FRIDAY, March 16 (HealthDay News) -- People with the painful skin condition psoriasis may be at increased risk for health problems that affect the heart, an expert says.
Excessive inflammation is a major feature of psoriasis. Chronic inflammation is also a characteristic of insulin resistance, obesity, abnormal cholesterol levels and cardiovascular disease, said Dr. Joel Gelfand, an assistant professor of dermatology and epidemiology at the University of Pennsylvania Perelman School of Medicine in Philadelphia.
Gelfand noted that recent studies have linked these serious medical conditions with psoriasis and it's important for psoriasis patients -- particularly those with severe psoriasis -- to monitor themselves for signs of these diseases.
The recent studies included research on more than 4,000 patients that found that the more surface area of skin affected by psoriasis, the more likely a patient is to have metabolic syndrome, which is a cluster of conditions -- obesity, high blood pressure, insulin resistance and elevated triglyceride levels -- associated with increased risk of heart disease.
Another study found that patients with severe psoriasis die about five years earlier than those who don't have the disease, and about 50 percent of the increased risk of death is due to cardiovascular disease, Gelfand said in a news release from the American Academy of Dermatology. Other studies have linked severe psoriasis to increased risk of major cardiovascular events, such as heart attack.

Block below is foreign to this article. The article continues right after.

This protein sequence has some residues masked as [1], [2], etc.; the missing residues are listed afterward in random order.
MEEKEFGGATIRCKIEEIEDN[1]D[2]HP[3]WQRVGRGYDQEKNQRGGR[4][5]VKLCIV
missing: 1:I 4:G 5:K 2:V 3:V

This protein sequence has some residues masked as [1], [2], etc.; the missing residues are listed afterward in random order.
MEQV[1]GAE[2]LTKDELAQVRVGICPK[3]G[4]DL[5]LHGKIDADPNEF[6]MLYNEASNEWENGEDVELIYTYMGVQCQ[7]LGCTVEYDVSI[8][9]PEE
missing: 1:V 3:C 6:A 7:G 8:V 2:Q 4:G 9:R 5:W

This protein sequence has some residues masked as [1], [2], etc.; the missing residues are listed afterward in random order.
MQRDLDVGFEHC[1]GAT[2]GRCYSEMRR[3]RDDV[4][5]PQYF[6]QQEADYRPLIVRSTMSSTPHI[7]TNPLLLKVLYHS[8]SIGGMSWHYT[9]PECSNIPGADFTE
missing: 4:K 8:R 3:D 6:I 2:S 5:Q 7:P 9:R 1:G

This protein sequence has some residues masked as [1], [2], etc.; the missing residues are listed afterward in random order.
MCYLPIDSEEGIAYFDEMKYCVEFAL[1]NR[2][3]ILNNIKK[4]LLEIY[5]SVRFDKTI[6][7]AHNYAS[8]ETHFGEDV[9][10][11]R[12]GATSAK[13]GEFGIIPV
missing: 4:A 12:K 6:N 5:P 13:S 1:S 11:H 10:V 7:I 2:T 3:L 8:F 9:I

Gelfand also explained in the news release that other research has found that psoriasis patients have changes in cholesterol that can increase the risk of hardening of the arteries, which can lead to heart attack.
The report was slated for presentation Friday at the American Academy of Dermatology's annual meeting in San Diego. The data and conclusions of research presented at medical meetings should be viewed as preliminary until published in a peer-reviewed journal.
Although the report indicates an association between psoriasis and cardiovascular risks, it did not prove a cause-and-effect relationship.
"Future research is necessary to better determine how skin-disease severity affects the risk of developing insulin resistance, obesity, abnormal cholesterol levels and cardiovascular disease, and whether successful treatment of psoriasis alters these risks," Gelfand said in the news release.
The American Academy of Family Physicians has more about psoriasis.
-- Robert Preidt
SOURCE: American Academy of Dermatology, news release, March 16, 2012
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